If you have any questions on football facts, statistics or trivia, please send them to ESPN's team of football anoraks at firstname.lastname@example.org and they will try to answer as many as possible.
I was reading up on Bobby Moore as it has been 20 years since his passing and discovered that in his 108 caps for England, he played every single minute of each game. Can you verify this? And if it's true, would it place him higher than David Beckham in terms of playing minutes for England even though Beckham has more caps? If we were to re-rank the players who have made international players in terms of caps to minutes of appearances, would the rankings change? Alvin from Singapore asked.
Your information is correct. Moore, the 1966 World Cup-winning captain, did indeed both start and finish every one of his 108 internationals for England, meaning he played 9,780 minutes of full international football. That is almost 24 hours more than Beckham, who, though England's second-most capped player, slips to fifth in our reworked table. One of those ahead of him, Billy Wright, played in an era before substitutes and played every minute of each of his 105 games. Of England's recent centurions, it is notable that Ashley Cole, who has started all 100 of his internationals, is almost 400 minutes ahead of Steven Gerrard, who has one more cap.
Indeed, our different table of England's 25 most capped players (which includes everyone with 70 caps) shows goalkeepers, and defenders, who are less likely to be replaced mid-match, and players from the 1950s, 1960s, 1970s and, in some cases, 1980s generally going up and more recent midfielders and attackers going down. The biggest faller is Michael Owen, England's ninth-most capped player, but only 22nd on this list. Going in the other direction is Tom Finney, the great Preston winger of the post-war era whose 76 caps now only leave him in 21st place but who played every minute of each game and leaps to 12th when players are ranked that way. Whichever way the players are ranked, however, Peter Shilton comes out on top.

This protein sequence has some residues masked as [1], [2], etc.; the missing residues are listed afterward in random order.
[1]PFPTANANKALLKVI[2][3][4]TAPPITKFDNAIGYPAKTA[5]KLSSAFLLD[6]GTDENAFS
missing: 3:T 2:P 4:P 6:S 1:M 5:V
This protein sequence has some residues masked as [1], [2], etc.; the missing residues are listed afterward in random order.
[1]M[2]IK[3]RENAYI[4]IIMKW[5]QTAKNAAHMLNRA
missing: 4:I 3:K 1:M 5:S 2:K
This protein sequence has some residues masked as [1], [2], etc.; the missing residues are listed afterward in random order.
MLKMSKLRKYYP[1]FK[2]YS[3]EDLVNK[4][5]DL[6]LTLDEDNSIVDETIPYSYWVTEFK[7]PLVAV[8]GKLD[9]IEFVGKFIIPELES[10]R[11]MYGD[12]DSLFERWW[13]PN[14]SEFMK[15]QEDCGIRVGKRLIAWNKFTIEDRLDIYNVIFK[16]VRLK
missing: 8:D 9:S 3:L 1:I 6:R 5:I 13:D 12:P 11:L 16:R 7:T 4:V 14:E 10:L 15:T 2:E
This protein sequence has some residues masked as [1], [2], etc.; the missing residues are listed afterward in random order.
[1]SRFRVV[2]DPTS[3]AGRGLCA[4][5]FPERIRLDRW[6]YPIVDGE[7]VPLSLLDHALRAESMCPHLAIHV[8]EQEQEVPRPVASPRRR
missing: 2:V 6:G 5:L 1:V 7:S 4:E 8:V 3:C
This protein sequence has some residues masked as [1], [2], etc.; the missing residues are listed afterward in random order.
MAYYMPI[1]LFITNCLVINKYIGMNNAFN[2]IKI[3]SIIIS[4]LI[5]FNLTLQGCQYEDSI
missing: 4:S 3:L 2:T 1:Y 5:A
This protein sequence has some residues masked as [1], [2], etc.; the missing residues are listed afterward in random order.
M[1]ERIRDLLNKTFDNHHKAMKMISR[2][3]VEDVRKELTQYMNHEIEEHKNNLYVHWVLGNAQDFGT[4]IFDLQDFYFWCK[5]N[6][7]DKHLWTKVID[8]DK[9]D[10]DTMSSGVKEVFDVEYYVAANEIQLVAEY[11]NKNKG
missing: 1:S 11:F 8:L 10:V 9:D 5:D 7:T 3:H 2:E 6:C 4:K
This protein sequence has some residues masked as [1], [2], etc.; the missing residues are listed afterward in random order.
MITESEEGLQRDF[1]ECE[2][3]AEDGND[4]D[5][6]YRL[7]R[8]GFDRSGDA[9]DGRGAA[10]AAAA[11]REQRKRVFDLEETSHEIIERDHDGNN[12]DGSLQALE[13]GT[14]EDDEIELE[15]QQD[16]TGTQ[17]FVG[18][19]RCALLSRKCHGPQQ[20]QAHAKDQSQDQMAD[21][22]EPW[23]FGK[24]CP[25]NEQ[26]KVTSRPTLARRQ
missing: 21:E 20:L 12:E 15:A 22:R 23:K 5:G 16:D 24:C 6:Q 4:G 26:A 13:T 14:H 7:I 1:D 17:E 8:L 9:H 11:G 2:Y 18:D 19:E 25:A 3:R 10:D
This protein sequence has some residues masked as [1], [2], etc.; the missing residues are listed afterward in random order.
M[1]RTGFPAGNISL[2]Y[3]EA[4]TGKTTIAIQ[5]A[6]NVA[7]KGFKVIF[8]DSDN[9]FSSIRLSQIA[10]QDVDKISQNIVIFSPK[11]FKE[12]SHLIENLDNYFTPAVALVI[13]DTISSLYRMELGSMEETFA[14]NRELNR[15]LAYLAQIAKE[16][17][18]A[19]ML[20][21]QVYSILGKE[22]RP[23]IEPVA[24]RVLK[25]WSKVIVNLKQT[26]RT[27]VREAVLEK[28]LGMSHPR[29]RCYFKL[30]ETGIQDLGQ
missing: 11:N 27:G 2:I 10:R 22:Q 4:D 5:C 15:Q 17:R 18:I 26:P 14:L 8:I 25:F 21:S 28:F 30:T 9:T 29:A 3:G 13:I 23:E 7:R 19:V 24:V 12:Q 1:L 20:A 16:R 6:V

The facts come from the excellent Englandstats.com, by the way.
Ryan Giggs' goal against Everton means he has scored in all 21 Premier League seasons so far, and 23 consecutive seasons, which is some feat. I was wondering: which player is closest to Giggs' record (consecutive scoring seasons up till present) and would stand a decent chance of overhauling it after Giggs retires? Aaron Ong asked.
Giggs doesn't have to look too far to see his closest challenger. His long-time team-mate Paul Scholes has scored at least one Premier League goal in each of the last 19 seasons, including the current campaign. However, as Scholes is likely to retire (for the second time) either in the same year or before Giggs, he will not claim his record.
Next in line is Frank Lampard, on target in the top flight for 16 successive seasons, one ahead of Steven Gerrard. However, even if Giggs does not score in another season, Lampard would have to carry on playing and finding the net in the Premier League until he is 41 just to equal him.
One to watch out for in the long term is Wayne Rooney, who, at 27, has struck 11 years in a row but a likelier scenario is that Giggs' record lasts long into his retirement, if not forever.
I am interested in teams who are strong defensively, and I am wondering which teams have been relegated with the least goals conceded (not including teams relegated for irregularities or deducted points, such as Juventus)? Dylan Bailey from Sydney asked.
The fewest goals conceded by a team relegated from the Premier League is 50, let in by Birmingham City in 2005-06. However, there is a more remarkable demotion in the Championship in recent seasons. Leicester City only conceded 45 goals from 46 league games in 2007-08, fewer than all three promoted clubs and a record only bettered by Crystal Palace, and went down. They did so with a goal difference of only minus three, although their tally of 42 goals still made them the division's lowest scorers.
However, there is a stranger story further back in history. In 1928-29, Cardiff City were not just relegated from Division 1: they finished bottom. And they did so with the best defensive record in the division. In an era when more goals were scored, they let in 59. Their problem was they only scored 43, the fewest by 19. Champions The Wednesday - soon to be renamed Sheffield Wednesday - conceded 62, by the way, with the second best defensive record belonging to 16th-placed Huddersfield, who let in 61.